Sep 272013
 
CC BY-NC-SA 2.0 - flickr user hyperion327

Micrograph of a breast cancer invading lung tissue.

There’s a new study out from the Netherlands examining the prevalence of breast cancer in transgender people. Gooren et al found that trans women and trans men who have had hormone therapy may be at the same level of risk for breast cancer as cis men.

Why might the risk of breast cancer be different for trans people than for cis people? Some cancers are estrogen or progesterone sensitive. That means they grow in response to those hormones. Giving estrogen to a person with estrogen-sensitive cancer would accelerate the growth of the cancer and potentially threaten their lives. Some cancers also appear more often in one sex than in the other. Breast cancer is more common in cis women than in cis men, but it still happens in cis men. How the incidence of breast cancer would be different for trans women and trans men has been a question in the trans health literature for some time.

For trans women, the development of breasts and increase in breast tissue might increase their risk for breast cancer. Trans women also receive estrogen and/or progesterone, which may affect an estrogen or progesterone sensitive cancer. This study’s authors found 8 cases of breast cancer in trans women in the medical literature, ranging from 1968 to 2013. Three of those cases appeared not to be related to hormones. The other five occurred within 5-10 years of starting hormone therapy. These cases also follow the (cis women) pattern of ductal carcinomas being the most common cancer.

For trans men, the presence of breast tissue is a risk, even after top surgery. Remember that top surgery does not remove all breast tissue! And estrogen levels continue to be at a “female” level, especially with testosterone’s ability to aromatize to estrogen. Or at least, estrogen levels continue to be at that level until an oophorectomy. Additionally, trans men may be reluctant to be screened for breast cancer because it’s deemed a “female” process and may aggravate dysphoria. 4 cases of breast cancer among trans men were found in the literature, from 2003 to 2012. The cancers were detected within 2-10 years of starting hormone therapy, and three of the four were ductal carcinomas.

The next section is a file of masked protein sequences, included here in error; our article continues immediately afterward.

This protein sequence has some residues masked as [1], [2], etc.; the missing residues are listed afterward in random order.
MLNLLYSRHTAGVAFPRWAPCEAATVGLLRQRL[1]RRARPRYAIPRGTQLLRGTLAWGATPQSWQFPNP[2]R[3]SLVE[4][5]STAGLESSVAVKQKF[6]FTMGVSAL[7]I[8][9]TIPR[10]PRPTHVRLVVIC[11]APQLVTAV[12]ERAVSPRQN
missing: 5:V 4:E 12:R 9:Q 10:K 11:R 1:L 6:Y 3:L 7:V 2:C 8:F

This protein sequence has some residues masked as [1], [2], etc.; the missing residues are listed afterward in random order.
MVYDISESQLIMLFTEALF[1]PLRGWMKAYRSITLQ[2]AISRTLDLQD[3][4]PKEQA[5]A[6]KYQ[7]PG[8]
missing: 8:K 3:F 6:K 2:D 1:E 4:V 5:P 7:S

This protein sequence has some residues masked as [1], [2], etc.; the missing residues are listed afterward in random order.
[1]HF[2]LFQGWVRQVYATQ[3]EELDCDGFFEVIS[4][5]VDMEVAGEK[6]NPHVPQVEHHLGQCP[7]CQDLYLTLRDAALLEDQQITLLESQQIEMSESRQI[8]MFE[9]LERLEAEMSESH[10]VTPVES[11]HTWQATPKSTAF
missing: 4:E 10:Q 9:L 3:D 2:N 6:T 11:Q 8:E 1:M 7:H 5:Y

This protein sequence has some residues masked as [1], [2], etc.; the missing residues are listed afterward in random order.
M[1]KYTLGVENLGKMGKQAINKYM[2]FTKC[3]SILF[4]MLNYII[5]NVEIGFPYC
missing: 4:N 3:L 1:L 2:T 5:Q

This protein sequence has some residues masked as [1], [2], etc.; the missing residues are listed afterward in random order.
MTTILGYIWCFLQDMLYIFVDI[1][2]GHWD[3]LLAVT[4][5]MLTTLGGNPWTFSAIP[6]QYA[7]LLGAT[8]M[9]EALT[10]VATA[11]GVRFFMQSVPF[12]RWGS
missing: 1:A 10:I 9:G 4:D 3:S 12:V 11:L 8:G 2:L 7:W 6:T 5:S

The present study looked through the records of the VU University Medical Center in Amsterdam, which has records dating back to 1975. They looked at records from 1975 to 2006. The average age for starting hormones was 29, and they had an average follow-up time of 21-23 years. They were able to follow up with 3102 trans people: 2307 trans women and 795 trans men – the “classic” 3:1 ratio.

Of this sample, only 3 cases of breast cancer were reported. Two were trans women, one a trans man. One of the women had an unknown cancer which could not be proven to be from the breast. The other had an estrogen sensitive, progesterone insensitive ductal carcinoma (again, the most common form of breast cancer). The man in this sample had a benign but rare tumor, a tubular adenocarcinoma, after top surgery. The tumor was estrogen and progesterone sensitive.

Three out of 3102 is not many! That’s 0.097%. And even if you break it down by gender, 0.87% of the trans women in this study had breast cancer and 0.13% of the trans men in this study had breast cancer. Here’s another way of looking at the data: The authors calculated the incidence based on these data, per 100,000 person-years. I’ve included their 95% confidence interval in parentheses when it was disclosed. They are as follows…

  • Trans women: 4.1 (0.8-13)
  • Cis women: 154.7-170
  • Trans men: 5.9 (0.5-27.4)
  • Cis men: 1.1-1.2

In other words, if you saw 100,000 trans women in 1 year, maybe 4 of them would have breast cancer.

These data indicate that both trans men and trans women fall into the range expected for cis men for breast cancer. Given that prevalence, the authors argue that trans people of all genders should be treated under the “male” breast cancer guidelines. Risk factors for male breast cancer include: presence of the BRCA1 and BRCA2 genes, obesity, low levels of testosterone (androgen deprivation) and high levels of estrogen (estrogen exposure). Feminizing hormones automatically create two of those conditions (androgen deprivation and estrogen exposure), but so far that doesn’t seem to be increasing the rate of breast cancer in trans women. The authors also point out that testosterone may be preventative for breast cancer in trans men, also based on these data and the known risk factors for breast cancer.